So the truth is, I’m not too worried about the suburban New York elementary school boy whose father complained at an anti-testing forum that his son felt “dumb” because his math lessons were too challenging. Instead, we should all give a little more thought to how the new testing push is affecting people like Tiffany, a young woman from Queens who wants to be a nurse, but still lacks a high school diploma 18 months after the end of her senior year, because she has failed a global history exam 11 times. While global history is important, perhaps she doesn’t need to master it to become a great nurse. Twenty-year old Jessica is working three jobs while studying for the GED, because she failed to meet the mark of New York’s new, tougher graduation standards, which require scores of at least 65 on tests in history, English, math and science. Previously, New York kids could earn a so-called “local” diploma if they scored at least 55 on those exams, and had passed their high school courses. Now that option is gone, thanks to the national school reform push that promotes a single “college and career-ready” standard for all teens, regardless of whether they want to attend nursing school or Harvard.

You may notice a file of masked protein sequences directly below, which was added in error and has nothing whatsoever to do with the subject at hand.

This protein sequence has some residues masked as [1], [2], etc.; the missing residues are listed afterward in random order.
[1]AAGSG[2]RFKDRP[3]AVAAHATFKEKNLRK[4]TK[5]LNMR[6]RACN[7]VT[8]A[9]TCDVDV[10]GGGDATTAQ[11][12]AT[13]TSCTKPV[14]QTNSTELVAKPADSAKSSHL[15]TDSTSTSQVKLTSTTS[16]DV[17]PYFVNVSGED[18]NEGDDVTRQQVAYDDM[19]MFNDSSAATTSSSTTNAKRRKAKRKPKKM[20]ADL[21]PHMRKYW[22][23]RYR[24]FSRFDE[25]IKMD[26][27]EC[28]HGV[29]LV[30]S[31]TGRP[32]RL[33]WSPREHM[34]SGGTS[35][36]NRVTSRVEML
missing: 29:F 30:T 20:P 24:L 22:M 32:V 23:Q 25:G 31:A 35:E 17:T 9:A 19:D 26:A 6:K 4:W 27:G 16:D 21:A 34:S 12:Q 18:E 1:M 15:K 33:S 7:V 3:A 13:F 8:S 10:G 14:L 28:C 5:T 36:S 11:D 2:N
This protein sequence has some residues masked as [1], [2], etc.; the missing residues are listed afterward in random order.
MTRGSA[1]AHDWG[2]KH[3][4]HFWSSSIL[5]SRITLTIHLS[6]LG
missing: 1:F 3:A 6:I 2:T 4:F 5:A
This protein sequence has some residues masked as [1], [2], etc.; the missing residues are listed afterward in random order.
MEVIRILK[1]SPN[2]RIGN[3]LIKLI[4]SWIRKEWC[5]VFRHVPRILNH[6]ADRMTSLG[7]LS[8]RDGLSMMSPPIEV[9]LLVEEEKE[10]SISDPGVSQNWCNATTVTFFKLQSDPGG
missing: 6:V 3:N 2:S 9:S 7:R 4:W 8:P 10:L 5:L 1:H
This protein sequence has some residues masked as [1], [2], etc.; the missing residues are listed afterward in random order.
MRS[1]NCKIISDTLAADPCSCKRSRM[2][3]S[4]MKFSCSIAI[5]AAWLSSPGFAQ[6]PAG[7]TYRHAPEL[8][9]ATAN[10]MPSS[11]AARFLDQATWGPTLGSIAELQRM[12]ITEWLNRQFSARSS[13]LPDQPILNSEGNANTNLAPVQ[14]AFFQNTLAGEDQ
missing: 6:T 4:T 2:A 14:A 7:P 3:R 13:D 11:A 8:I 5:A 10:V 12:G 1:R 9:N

Other countries don’t work this way. They allow older teen-agers to make decisions about their likely next steps, and to gear their last few years of high school accordingly. And they have much lower youth unemployment rates than we do. The opt-out movement won’t get us any closer to that model. What we need is a much richer, less panicked debate about the curriculum and the tests connected to it — one that acknowledges the need for rigor and relevancy, but defines rigor much more broadly, and lets older students make choices about their own future.